Two years after paying $24 million to settle claims that it allegedly committed insurance fraud by giving kickbacks while promoting its arthritis drug, Humira, AbbVie is now facing similar claims in another state.  

On May 20, an AbbVie investor filed a lawsuit in Delaware claiming that the pharmaceutical company’s senior executives exposed it to potential liability through a “white coat” kickback scheme that illegally promoted Humira.

The lawsuit names 12 current and former board members or management executives of AbbVie as defendants. These defendants are accused of violating the federal Anti-Kickback Statute by providing free so-called “nurse ambassadors” to physicians who wrote prescriptions for Humira, Bloomberg Law reported. AbbVie allegedly sent nurse ambassadors to patients’ homes, claiming to be working for doctors when in fact they were serving the interests of the pharmaceutical company. 

The Delaware lawsuit was filed after news of AbbVie’s alleged kickback scheme became public and caused the company’s stock price to drop. It was this illegal marketing scheme that deceived investors and, in part, led to Humira’s success, the Delaware lawsuit claims.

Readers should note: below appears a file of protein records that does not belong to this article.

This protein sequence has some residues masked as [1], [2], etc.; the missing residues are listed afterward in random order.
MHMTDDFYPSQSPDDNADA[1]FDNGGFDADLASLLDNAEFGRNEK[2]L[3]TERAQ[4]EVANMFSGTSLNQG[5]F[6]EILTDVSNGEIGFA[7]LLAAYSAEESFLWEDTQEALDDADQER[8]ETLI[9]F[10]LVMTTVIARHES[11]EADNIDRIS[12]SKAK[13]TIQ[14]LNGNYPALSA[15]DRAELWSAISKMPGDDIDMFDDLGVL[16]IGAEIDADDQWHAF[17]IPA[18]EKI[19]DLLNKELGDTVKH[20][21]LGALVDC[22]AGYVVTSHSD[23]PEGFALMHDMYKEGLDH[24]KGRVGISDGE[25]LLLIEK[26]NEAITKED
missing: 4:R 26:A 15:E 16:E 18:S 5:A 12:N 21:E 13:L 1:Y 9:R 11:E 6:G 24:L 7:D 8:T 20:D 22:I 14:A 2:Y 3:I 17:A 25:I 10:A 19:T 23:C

Humira has been the world’s top-selling drug since 2012, generating $20 billion in revenue in 2020. 

In a 2020 California lawsuit, a nurse whistleblower filed the complaint, which alleged that the nurse ambassadors failed to report side effect complaints about Humira to physicians. 

Under the terms reached with California’s Insurance Commissioner, AbbVie agreed to disclose that the registered nurses who interacted with patients about Humira were paid by the company and not a medical provider, Reuters reported at the time. 

The Insurance Commissioner of California also accused AbbVie of providing physicians with food, alcoholic beverages, cash bonuses, vacations, and other inducements for prescribing Humira.